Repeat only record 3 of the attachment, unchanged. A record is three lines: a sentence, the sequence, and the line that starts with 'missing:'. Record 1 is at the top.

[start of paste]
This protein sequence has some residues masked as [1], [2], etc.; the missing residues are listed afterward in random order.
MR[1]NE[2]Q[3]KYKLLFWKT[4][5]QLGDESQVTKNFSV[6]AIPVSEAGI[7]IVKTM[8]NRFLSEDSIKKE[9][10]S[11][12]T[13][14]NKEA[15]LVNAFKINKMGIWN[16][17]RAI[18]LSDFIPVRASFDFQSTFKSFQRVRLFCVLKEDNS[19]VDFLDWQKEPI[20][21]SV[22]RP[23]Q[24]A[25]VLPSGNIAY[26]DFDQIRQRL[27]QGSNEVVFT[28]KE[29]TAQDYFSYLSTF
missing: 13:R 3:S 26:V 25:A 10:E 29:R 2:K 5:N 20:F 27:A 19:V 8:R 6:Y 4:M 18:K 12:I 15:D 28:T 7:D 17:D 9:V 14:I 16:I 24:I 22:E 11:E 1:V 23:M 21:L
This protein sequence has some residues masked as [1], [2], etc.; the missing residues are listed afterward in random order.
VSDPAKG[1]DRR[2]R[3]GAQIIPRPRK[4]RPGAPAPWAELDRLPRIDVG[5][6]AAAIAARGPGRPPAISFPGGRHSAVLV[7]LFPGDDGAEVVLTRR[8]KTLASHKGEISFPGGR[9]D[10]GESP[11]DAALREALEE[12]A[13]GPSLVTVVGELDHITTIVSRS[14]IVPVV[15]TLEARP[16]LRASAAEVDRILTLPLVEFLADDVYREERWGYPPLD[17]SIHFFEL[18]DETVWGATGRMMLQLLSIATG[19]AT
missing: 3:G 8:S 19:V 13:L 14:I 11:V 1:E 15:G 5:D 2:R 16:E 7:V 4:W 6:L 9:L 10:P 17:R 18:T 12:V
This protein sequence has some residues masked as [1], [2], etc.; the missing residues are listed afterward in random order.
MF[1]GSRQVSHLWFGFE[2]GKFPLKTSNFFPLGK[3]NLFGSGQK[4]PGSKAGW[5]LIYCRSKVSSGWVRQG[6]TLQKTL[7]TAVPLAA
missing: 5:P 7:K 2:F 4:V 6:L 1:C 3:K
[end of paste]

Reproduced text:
This protein sequence has some residues masked as [1], [2], etc.; the missing residues are listed afterward in random order.
MF[1]GSRQVSHLWFGFE[2]GKFPLKTSNFFPLGK[3]NLFGSGQK[4]PGSKAGW[5]LIYCRSKVSSGWVRQG[6]TLQKTL[7]TAVPLAA
missing: 5:P 7:K 2:F 4:V 6:L 1:C 3:K